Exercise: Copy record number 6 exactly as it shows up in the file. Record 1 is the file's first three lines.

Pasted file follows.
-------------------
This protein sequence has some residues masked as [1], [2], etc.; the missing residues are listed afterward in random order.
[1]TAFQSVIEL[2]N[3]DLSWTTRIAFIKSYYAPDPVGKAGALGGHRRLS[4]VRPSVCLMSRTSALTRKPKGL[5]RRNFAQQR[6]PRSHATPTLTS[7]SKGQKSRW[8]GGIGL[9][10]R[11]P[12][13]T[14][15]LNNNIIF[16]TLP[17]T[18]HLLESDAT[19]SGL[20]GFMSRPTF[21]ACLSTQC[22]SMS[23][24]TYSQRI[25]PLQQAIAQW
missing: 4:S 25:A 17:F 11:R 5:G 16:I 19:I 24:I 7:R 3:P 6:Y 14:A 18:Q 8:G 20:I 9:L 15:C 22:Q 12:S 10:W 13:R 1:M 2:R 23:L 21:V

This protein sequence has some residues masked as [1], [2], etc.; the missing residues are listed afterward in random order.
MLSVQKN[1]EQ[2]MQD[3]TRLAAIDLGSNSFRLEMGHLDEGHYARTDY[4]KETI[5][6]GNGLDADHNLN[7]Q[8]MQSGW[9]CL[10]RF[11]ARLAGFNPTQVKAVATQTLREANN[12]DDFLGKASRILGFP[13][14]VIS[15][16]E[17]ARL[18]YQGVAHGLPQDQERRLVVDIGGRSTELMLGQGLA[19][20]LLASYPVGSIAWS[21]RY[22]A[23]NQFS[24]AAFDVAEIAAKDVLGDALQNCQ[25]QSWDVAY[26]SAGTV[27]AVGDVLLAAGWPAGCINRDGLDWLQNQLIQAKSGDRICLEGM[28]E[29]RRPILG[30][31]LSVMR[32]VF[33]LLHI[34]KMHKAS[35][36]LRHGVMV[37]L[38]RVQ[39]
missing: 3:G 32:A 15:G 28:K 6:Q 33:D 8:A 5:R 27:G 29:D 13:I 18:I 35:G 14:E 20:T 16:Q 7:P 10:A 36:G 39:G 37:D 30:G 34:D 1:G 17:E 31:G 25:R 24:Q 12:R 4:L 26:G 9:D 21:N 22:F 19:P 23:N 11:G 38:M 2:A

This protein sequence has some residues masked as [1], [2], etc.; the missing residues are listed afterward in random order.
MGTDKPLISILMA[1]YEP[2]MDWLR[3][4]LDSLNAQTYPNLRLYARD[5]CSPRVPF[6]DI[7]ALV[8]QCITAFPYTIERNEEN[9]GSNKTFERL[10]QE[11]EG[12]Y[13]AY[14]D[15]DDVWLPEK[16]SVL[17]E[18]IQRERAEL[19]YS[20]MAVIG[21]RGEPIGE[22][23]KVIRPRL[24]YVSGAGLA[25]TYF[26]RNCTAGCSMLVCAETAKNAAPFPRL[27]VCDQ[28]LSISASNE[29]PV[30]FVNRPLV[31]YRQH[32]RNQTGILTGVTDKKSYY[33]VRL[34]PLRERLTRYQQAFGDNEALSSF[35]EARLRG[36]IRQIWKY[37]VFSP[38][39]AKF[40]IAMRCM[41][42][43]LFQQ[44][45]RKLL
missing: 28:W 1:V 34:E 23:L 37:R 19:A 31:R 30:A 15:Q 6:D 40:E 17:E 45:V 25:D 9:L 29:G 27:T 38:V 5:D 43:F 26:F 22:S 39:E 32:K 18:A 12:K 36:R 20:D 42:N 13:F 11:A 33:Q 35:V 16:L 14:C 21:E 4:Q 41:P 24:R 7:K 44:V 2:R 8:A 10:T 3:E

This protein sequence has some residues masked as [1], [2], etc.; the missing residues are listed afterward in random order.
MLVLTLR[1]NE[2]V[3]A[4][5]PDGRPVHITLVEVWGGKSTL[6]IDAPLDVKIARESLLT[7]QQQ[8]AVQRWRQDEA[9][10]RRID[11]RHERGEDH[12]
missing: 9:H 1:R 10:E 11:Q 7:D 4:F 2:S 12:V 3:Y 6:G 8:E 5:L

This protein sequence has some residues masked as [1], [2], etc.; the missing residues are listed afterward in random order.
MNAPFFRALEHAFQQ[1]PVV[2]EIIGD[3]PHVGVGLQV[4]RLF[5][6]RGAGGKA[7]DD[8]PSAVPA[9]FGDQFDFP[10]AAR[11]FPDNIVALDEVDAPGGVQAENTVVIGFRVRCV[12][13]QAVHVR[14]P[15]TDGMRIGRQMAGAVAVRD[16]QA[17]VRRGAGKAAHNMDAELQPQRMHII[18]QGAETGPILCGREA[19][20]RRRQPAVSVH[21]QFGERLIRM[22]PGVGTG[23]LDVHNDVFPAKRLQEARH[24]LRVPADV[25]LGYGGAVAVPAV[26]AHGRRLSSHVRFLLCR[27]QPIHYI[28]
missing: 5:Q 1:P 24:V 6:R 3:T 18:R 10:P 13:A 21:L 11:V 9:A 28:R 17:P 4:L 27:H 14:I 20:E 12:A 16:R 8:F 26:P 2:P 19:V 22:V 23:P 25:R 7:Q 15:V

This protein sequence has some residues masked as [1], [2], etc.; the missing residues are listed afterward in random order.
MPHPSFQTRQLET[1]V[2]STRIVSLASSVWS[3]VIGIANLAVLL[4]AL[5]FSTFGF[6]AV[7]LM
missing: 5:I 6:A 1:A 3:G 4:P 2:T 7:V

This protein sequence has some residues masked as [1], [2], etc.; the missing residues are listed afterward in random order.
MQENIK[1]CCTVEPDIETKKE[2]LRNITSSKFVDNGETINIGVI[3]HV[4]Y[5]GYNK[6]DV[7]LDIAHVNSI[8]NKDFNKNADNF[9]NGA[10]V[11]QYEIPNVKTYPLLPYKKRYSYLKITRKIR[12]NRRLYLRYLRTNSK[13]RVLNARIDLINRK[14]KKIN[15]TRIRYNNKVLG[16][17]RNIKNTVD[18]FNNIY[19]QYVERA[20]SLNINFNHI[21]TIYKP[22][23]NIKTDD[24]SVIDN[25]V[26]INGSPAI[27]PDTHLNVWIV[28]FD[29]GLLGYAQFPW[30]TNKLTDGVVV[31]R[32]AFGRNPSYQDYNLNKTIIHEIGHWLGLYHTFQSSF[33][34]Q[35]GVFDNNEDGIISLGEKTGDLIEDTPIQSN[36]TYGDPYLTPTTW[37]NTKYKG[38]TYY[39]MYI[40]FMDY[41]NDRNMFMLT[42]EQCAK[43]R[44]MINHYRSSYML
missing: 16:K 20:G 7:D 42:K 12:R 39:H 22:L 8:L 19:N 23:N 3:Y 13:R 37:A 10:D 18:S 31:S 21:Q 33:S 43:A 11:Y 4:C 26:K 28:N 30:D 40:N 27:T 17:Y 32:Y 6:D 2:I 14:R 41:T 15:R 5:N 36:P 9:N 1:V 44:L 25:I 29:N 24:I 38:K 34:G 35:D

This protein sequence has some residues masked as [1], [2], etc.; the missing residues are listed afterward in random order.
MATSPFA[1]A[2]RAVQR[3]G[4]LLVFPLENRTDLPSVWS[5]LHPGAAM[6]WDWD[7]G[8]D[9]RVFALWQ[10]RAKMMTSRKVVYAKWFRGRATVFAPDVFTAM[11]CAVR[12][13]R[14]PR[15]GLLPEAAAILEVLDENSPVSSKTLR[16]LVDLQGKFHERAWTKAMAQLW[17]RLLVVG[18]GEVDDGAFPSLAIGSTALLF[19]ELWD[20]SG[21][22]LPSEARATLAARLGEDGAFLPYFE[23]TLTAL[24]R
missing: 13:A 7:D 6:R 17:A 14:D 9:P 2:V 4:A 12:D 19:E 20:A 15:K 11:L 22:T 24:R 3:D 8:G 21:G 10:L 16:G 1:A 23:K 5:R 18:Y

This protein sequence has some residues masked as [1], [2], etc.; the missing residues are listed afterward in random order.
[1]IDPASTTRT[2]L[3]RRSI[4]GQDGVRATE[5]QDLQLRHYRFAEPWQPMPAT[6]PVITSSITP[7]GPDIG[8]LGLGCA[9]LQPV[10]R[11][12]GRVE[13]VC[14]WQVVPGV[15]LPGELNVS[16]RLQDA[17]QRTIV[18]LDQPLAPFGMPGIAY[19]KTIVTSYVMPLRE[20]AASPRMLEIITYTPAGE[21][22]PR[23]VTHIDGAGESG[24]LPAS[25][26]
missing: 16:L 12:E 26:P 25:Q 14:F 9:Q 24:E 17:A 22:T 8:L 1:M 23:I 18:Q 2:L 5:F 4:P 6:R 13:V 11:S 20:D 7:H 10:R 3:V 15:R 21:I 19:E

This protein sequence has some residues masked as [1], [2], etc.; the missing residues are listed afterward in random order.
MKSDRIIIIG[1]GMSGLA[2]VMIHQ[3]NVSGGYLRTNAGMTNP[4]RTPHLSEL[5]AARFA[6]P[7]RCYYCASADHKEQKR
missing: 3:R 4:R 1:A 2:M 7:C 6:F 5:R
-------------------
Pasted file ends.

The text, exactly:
This protein sequence has some residues masked as [1], [2], etc.; the missing residues are listed afterward in random order.
MPHPSFQTRQLET[1]V[2]STRIVSLASSVWS[3]VIGIANLAVLL[4]AL[5]FSTFGF[6]AV[7]LM
missing: 5:I 6:A 1:A 3:G 4:P 2:T 7:V